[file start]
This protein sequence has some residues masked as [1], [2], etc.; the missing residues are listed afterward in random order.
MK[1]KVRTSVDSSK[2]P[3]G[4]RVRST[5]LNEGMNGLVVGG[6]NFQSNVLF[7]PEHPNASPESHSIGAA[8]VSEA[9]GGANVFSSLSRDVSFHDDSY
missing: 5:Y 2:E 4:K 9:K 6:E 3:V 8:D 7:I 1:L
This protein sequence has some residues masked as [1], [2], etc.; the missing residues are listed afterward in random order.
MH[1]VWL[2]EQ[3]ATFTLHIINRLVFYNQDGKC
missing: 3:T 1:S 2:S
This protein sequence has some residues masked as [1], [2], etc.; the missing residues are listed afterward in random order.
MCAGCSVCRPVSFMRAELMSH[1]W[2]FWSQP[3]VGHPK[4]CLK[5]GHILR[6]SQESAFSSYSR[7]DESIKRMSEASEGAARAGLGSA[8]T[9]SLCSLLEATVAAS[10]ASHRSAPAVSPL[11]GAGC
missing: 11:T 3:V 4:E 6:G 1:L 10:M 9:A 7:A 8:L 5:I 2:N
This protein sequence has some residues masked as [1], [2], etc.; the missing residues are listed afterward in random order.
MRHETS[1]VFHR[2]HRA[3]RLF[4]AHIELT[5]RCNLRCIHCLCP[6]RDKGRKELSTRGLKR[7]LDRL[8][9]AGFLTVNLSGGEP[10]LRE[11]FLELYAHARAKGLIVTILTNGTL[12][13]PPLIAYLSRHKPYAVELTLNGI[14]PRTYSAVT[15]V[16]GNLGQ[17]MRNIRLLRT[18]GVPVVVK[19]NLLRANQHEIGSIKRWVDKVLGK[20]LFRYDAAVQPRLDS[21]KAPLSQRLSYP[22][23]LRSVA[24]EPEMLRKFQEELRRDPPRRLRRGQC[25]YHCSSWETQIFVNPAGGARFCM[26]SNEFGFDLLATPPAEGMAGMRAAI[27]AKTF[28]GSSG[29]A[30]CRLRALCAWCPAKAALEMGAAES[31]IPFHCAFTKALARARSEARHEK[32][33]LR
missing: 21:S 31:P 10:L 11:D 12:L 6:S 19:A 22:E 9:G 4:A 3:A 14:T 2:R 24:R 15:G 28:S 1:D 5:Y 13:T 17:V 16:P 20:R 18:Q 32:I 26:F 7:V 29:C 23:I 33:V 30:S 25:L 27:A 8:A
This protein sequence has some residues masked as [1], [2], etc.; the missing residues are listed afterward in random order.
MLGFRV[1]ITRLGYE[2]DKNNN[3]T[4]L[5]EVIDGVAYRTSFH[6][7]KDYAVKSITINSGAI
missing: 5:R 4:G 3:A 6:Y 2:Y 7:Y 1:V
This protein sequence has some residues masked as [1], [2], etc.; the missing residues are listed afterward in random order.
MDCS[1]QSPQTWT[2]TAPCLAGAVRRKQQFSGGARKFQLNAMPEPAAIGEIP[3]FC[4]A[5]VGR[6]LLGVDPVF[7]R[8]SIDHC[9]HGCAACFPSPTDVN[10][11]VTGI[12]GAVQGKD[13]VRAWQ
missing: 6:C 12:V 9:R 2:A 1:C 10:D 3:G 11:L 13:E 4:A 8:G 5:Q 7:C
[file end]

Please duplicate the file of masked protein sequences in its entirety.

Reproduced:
This protein sequence has some residues masked as [1], [2], etc.; the missing residues are listed afterward in random order.
MK[1]KVRTSVDSSK[2]P[3]G[4]RVRST[5]LNEGMNGLVVGG[6]NFQSNVLF[7]PEHPNASPESHSIGAA[8]VSEA[9]GGANVFSSLSRDVSFHDDSY
missing: 5:Y 2:E 4:K 9:K 6:E 3:V 8:D 7:I 1:L
This protein sequence has some residues masked as [1], [2], etc.; the missing residues are listed afterward in random order.
MH[1]VWL[2]EQ[3]ATFTLHIINRLVFYNQDGKC
missing: 3:T 1:S 2:S
This protein sequence has some residues masked as [1], [2], etc.; the missing residues are listed afterward in random order.
MCAGCSVCRPVSFMRAELMSH[1]W[2]FWSQP[3]VGHPK[4]CLK[5]GHILR[6]SQESAFSSYSR[7]DESIKRMSEASEGAARAGLGSA[8]T[9]SLCSLLEATVAAS[10]ASHRSAPAVSPL[11]GAGC
missing: 11:T 3:V 4:E 6:G 1:L 10:M 9:A 7:A 8:L 5:I 2:N
This protein sequence has some residues masked as [1], [2], etc.; the missing residues are listed afterward in random order.
MRHETS[1]VFHR[2]HRA[3]RLF[4]AHIELT[5]RCNLRCIHCLCP[6]RDKGRKELSTRGLKR[7]LDRL[8][9]AGFLTVNLSGGEP[10]LRE[11]FLELYAHARAKGLIVTILTNGTL[12][13]PPLIAYLSRHKPYAVELTLNGI[14]PRTYSAVT[15]V[16]GNLGQ[17]MRNIRLLRT[18]GVPVVVK[19]NLLRANQHEIGSIKRWVDKVLGK[20]LFRYDAAVQPRLDS[21]KAPLSQRLSYP[22][23]LRSVA[24]EPEMLRKFQEELRRDPPRRLRRGQC[25]YHCSSWETQIFVNPAGGARFCM[26]SNEFGFDLLATPPAEGMAGMRAAI[27]AKTF[28]GSSG[29]A[30]CRLRALCAWCPAKAALEMGAAES[31]IPFHCAFTKALARARSEARHEK[32][33]LR
missing: 21:S 31:P 10:L 11:D 12:L 6:S 19:A 22:E 9:G 4:A 3:A 14:T 2:R 24:R 15:G 28:S 1:D 5:Y 13:T 17:V 16:P 20:R 18:Q 32:I 26:F 7:V 29:C 23:I 33:V 30:S 25:L 27:A 8:A
This protein sequence has some residues masked as [1], [2], etc.; the missing residues are listed afterward in random order.
MLGFRV[1]ITRLGYE[2]DKNNN[3]T[4]L[5]EVIDGVAYRTSFH[6][7]KDYAVKSITINSGAI
missing: 5:R 4:G 3:A 6:Y 2:Y 7:Y 1:V
This protein sequence has some residues masked as [1], [2], etc.; the missing residues are listed afterward in random order.
MDCS[1]QSPQTWT[2]TAPCLAGAVRRKQQFSGGARKFQLNAMPEPAAIGEIP[3]FC[4]A[5]VGR[6]LLGVDPVF[7]R[8]SIDHC[9]HGCAACFPSPTDVN[10][11]VTGI[12]GAVQGKD[13]VRAWQ
missing: 6:C 12:V 9:R 2:A 1:C 10:D 3:G 11:L 13:E 4:A 8:G 5:Q 7:C